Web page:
The second shoe belongs to Reed Hayes. It’s no accident that my article about Google queries featured the keyword reedwrite.com–it came from my Google alerts. There was a strong indication a while back that Hayes was going to post something on his web site related to his examination for Mike Zullo of a second or third-generation copy1 of the Obama birth certificate. What I once, but no longer strongly suspect is that poster Joe Mannix at Birther Report is Mike Zullo and that what he said about the Reed Hayes report is authoritative:

Of course. Reed is a master at detecting forgeries, especially when people try to mimic other peoples signatures on such things such as checks or birth certificates as in this case. He detects anomalies in forged signatures the average person can’t recognize. He immediately knew something was wrong after looking at the document hence why he called Mike back within 20 minutes.

That’s about all we know, and “know” is even too strong a word. It would be great for the other shoe to drop and we learn from Hayes himself what he thinks about how his work has been characterized. We remember that Ivan Zatkovich eventually spoke out against how his work had been buried and mischaracterized by WorldNetDaily.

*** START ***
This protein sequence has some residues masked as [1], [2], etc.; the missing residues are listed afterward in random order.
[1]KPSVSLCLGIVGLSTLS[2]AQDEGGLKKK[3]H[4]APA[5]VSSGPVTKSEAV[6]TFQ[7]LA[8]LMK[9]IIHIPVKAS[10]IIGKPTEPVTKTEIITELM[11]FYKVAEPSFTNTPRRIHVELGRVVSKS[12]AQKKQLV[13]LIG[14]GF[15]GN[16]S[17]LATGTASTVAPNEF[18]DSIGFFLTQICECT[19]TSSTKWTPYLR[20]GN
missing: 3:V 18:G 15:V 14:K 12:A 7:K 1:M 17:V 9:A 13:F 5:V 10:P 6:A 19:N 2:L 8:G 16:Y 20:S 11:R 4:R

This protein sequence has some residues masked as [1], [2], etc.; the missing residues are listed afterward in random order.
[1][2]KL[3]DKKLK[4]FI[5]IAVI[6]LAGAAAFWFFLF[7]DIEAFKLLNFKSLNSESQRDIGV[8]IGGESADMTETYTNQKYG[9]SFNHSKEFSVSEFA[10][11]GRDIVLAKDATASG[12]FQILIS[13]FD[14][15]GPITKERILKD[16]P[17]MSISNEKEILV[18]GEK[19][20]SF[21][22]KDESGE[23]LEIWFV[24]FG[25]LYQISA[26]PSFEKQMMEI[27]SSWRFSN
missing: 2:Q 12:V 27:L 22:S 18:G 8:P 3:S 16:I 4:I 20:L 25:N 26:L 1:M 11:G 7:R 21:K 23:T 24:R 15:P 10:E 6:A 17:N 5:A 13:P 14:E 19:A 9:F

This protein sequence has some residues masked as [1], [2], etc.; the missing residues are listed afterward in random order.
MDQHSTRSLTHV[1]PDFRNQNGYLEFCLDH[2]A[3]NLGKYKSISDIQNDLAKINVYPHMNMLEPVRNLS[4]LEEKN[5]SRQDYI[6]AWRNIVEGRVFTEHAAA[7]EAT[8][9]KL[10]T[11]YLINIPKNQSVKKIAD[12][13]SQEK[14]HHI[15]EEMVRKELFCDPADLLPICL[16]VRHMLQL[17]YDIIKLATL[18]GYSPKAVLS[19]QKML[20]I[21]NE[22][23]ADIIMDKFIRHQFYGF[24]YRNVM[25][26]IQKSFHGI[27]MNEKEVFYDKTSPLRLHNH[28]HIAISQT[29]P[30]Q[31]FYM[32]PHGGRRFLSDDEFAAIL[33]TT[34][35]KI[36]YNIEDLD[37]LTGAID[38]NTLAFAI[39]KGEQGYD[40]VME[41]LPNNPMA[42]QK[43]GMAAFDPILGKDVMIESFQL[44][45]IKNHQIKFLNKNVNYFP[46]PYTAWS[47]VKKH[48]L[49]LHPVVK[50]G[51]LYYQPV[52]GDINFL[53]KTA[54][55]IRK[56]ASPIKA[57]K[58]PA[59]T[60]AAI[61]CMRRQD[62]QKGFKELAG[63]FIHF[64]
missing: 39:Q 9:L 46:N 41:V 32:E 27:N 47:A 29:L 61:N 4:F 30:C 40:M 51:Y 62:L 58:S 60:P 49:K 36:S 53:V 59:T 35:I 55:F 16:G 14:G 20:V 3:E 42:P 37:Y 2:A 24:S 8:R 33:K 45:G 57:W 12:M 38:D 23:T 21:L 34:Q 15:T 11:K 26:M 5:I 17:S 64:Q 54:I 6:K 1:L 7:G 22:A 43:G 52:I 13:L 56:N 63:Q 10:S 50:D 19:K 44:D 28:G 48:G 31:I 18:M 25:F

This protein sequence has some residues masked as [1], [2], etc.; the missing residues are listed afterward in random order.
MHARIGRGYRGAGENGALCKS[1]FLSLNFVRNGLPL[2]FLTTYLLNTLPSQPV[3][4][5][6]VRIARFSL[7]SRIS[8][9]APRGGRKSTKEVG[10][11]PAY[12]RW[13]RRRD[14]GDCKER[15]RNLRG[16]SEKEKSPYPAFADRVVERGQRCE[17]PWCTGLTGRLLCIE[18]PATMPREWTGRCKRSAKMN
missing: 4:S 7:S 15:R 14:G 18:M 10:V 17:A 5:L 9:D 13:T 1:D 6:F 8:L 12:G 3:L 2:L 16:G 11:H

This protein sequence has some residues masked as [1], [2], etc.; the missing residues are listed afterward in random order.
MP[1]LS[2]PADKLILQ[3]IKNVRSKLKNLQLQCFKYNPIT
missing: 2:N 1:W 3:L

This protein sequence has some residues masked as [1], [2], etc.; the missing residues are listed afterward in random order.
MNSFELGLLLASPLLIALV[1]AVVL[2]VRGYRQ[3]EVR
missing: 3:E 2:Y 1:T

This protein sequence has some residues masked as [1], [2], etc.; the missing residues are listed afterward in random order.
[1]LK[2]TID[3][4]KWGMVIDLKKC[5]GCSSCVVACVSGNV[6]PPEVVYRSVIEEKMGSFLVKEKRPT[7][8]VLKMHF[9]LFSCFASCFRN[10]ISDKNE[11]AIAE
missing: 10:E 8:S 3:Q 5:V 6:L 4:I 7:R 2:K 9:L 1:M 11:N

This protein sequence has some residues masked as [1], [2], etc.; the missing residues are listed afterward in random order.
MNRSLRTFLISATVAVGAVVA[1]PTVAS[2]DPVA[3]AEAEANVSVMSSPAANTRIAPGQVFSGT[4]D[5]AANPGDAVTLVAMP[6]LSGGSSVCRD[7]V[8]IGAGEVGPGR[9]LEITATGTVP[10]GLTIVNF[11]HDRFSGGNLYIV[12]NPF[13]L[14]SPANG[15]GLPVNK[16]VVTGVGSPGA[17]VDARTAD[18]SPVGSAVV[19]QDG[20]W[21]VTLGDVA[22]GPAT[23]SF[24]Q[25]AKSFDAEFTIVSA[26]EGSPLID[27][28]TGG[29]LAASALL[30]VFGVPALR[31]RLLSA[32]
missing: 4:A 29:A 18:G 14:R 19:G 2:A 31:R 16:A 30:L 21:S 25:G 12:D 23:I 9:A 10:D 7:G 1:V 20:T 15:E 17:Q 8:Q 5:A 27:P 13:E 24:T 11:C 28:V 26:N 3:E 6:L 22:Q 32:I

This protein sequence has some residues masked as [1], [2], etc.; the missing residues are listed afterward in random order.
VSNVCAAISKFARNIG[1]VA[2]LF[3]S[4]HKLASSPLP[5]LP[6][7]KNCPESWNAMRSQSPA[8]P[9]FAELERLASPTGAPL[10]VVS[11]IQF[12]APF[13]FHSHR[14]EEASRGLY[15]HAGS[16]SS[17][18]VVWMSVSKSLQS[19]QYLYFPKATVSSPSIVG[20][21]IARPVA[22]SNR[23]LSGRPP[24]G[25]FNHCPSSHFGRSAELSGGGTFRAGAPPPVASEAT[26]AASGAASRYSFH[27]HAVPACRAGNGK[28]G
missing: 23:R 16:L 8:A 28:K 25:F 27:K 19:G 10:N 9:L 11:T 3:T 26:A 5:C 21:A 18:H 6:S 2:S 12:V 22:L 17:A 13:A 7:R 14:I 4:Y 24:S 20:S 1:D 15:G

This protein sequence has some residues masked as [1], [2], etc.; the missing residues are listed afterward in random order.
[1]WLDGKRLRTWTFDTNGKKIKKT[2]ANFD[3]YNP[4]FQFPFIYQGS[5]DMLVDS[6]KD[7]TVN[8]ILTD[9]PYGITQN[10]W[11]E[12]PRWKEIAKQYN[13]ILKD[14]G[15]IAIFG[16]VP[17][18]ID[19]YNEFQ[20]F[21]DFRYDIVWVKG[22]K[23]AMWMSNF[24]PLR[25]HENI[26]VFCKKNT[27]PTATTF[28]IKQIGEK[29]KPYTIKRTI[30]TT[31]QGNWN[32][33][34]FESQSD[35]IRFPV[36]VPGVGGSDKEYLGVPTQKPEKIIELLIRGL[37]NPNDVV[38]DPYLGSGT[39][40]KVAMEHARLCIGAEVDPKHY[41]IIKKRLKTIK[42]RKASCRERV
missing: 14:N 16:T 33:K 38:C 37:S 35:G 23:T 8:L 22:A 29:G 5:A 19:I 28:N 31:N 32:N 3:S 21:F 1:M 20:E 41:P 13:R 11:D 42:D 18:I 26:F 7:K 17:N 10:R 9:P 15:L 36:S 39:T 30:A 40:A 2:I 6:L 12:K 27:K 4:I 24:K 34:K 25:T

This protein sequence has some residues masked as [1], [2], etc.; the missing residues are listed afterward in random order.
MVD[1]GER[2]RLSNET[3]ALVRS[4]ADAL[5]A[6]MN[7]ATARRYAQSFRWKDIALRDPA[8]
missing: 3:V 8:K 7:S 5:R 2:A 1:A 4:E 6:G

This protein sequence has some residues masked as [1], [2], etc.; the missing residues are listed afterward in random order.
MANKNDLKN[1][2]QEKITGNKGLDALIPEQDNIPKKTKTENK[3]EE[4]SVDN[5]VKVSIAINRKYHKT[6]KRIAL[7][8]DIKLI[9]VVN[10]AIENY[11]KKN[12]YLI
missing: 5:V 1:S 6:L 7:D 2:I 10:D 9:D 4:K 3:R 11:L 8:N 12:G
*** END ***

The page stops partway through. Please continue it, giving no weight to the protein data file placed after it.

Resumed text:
1I consider the White House PDF to be a digitally compressed second-generation copy. The birth certificate itself is a photocopy of the original onto security paper. Scanning to PDF and display on a computer monitor, or printer gives the second generation.  (Considerable confusion has arisen from the complex digital compression involved in the creation of the PDF). The AP press scan is from photocopy (or perhaps a photocopy of a photocopy) of the certified copy, then imaged and displayed making it the third (or fourth) generation.

The frenzy of discovery